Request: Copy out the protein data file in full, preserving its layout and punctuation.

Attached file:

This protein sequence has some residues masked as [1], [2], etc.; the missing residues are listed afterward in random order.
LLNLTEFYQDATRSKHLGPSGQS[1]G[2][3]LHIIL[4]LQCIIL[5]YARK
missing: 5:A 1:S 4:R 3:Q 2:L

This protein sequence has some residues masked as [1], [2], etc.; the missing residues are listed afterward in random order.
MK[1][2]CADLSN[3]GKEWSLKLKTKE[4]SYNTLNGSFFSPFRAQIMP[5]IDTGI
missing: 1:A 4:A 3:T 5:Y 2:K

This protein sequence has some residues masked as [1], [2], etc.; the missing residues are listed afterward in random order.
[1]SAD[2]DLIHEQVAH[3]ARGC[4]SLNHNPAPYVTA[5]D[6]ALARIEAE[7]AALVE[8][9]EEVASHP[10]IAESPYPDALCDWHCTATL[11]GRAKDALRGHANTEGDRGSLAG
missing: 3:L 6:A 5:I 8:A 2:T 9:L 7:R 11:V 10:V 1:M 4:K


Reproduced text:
This protein sequence has some residues masked as [1], [2], etc.; the missing residues are listed afterward in random order.
LLNLTEFYQDATRSKHLGPSGQS[1]G[2][3]LHIIL[4]LQCIIL[5]YARK
missing: 5:A 1:S 4:R 3:Q 2:L

This protein sequence has some residues masked as [1], [2], etc.; the missing residues are listed afterward in random order.
MK[1][2]CADLSN[3]GKEWSLKLKTKE[4]SYNTLNGSFFSPFRAQIMP[5]IDTGI
missing: 1:A 4:A 3:T 5:Y 2:K

This protein sequence has some residues masked as [1], [2], etc.; the missing residues are listed afterward in random order.
[1]SAD[2]DLIHEQVAH[3]ARGC[4]SLNHNPAPYVTA[5]D[6]ALARIEAE[7]AALVE[8][9]EEVASHP[10]IAESPYPDALCDWHCTATL[11]GRAKDALRGHANTEGDRGSLAG
missing: 3:L 6:A 5:I 8:A 2:T 9:L 7:R 11:V 10:V 1:M 4:K